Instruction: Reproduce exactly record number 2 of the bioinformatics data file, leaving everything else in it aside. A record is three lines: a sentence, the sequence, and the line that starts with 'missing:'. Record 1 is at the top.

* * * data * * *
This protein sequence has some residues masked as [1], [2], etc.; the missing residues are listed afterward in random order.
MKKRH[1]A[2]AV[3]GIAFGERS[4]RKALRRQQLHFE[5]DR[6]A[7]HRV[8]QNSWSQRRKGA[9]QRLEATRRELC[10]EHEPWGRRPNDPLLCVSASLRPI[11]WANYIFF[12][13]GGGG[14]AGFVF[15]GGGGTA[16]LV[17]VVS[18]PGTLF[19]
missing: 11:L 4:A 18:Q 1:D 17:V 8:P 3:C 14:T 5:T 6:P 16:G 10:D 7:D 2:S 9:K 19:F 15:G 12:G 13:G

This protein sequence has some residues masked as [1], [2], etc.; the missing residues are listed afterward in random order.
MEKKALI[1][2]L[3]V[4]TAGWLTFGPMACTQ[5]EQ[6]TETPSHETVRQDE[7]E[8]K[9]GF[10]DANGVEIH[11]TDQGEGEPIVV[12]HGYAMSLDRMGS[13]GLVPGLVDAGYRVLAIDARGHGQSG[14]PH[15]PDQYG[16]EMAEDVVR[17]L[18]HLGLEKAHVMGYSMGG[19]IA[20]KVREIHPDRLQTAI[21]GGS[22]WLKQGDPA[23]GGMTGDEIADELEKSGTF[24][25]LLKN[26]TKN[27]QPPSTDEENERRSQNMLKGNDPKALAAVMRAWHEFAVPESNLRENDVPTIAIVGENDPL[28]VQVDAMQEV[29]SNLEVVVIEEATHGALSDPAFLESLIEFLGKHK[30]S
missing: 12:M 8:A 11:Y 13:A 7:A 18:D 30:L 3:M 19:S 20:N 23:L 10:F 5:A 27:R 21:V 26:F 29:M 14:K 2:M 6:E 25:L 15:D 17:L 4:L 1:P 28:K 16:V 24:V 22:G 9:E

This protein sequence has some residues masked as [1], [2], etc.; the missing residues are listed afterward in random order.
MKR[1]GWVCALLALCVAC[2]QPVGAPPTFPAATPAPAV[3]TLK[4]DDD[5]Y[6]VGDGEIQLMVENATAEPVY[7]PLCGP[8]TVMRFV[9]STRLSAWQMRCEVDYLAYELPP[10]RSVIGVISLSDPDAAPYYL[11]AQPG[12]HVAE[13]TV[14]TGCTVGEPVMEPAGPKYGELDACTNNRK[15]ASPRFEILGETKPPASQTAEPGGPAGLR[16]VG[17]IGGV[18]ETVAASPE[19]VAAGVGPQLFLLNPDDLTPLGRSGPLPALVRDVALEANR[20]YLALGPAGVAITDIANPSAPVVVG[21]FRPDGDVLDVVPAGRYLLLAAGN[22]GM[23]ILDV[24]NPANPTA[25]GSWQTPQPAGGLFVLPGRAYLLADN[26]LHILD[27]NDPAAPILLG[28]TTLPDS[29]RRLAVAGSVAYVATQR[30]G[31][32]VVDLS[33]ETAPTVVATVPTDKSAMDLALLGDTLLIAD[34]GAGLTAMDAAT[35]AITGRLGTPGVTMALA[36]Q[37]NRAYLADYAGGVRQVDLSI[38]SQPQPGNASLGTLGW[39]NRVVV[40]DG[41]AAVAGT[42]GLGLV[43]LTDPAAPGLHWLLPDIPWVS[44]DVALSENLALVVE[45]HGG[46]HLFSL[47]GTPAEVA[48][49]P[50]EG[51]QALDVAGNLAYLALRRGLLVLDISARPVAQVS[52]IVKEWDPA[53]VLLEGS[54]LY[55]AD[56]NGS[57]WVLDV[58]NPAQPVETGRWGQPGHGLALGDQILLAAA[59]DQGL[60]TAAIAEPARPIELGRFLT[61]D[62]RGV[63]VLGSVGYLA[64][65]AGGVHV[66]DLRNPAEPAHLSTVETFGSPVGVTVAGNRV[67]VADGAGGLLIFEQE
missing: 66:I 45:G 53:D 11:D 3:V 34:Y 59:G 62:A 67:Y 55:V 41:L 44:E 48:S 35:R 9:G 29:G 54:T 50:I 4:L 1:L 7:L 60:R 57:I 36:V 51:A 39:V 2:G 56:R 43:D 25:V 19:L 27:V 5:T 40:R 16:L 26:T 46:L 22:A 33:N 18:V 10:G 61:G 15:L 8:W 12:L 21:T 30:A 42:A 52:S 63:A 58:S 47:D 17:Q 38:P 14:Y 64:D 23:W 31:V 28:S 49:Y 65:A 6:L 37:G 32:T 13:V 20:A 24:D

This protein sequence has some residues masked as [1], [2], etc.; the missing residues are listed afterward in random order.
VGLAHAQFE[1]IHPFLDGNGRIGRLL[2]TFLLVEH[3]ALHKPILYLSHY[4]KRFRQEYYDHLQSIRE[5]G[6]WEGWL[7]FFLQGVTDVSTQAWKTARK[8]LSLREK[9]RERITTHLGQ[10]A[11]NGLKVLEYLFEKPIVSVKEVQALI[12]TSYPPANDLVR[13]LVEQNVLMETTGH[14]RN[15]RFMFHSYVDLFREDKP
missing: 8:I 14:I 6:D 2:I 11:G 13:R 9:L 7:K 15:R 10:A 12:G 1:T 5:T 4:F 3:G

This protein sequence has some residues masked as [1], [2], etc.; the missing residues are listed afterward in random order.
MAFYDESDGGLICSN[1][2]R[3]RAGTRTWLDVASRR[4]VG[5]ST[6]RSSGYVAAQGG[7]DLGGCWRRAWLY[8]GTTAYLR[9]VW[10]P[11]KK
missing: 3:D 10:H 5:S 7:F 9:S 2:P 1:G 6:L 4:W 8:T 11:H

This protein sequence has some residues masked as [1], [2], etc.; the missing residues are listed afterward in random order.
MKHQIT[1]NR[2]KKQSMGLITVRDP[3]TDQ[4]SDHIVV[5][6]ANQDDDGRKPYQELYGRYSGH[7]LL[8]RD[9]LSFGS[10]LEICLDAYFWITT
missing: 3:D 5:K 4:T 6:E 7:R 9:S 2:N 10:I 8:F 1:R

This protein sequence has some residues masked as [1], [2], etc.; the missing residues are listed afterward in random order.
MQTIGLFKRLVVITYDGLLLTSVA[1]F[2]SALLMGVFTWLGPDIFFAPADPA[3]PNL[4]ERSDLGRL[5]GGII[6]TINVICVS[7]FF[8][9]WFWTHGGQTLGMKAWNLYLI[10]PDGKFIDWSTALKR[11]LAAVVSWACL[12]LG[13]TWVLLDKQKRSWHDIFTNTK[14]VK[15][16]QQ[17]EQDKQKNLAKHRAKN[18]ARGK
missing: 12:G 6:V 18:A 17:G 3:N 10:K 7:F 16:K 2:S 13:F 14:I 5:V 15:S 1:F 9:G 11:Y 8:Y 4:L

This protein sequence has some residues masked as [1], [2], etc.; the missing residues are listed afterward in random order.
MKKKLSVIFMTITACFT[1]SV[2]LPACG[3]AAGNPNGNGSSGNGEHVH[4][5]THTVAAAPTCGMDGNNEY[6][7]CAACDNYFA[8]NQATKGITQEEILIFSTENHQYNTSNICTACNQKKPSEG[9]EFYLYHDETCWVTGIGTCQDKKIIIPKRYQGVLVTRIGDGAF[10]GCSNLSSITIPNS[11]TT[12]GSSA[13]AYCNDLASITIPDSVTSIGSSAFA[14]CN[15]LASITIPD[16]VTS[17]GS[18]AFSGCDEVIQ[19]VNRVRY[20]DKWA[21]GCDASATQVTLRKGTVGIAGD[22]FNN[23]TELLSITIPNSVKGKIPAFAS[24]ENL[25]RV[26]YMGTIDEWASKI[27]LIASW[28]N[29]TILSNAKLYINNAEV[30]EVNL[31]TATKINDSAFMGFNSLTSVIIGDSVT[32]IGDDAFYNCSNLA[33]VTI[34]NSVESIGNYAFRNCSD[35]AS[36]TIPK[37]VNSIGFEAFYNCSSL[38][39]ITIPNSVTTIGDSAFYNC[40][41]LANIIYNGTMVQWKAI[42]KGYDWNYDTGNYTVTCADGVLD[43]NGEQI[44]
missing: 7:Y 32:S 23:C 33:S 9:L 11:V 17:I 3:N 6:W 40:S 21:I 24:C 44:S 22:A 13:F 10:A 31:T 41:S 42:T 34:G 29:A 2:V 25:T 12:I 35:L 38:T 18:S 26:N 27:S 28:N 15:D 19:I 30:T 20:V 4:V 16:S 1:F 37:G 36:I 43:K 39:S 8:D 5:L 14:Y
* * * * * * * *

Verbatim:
This protein sequence has some residues masked as [1], [2], etc.; the missing residues are listed afterward in random order.
MEKKALI[1][2]L[3]V[4]TAGWLTFGPMACTQ[5]EQ[6]TETPSHETVRQDE[7]E[8]K[9]GF[10]DANGVEIH[11]TDQGEGEPIVV[12]HGYAMSLDRMGS[13]GLVPGLVDAGYRVLAIDARGHGQSG[14]PH[15]PDQYG[16]EMAEDVVR[17]L[18]HLGLEKAHVMGYSMGG[19]IA[20]KVREIHPDRLQTAI[21]GGS[22]WLKQGDPA[23]GGMTGDEIADELEKSGTF[24][25]LLKN[26]TKN[27]QPPSTDEENERRSQNMLKGNDPKALAAVMRAWHEFAVPESNLRENDVPTIAIVGENDPL[28]VQVDAMQEV[29]SNLEVVVIEEATHGALSDPAFLESLIEFLGKHK[30]S
missing: 12:M 8:A 11:Y 13:A 7:A 18:D 30:L 3:M 19:S 20:N 23:L 10:F 5:A 27:R 21:V 26:F 29:M 14:K 2:M 6:E 25:L 15:D 17:L 4:L 1:P 28:K 16:V 24:V 22:G 9:E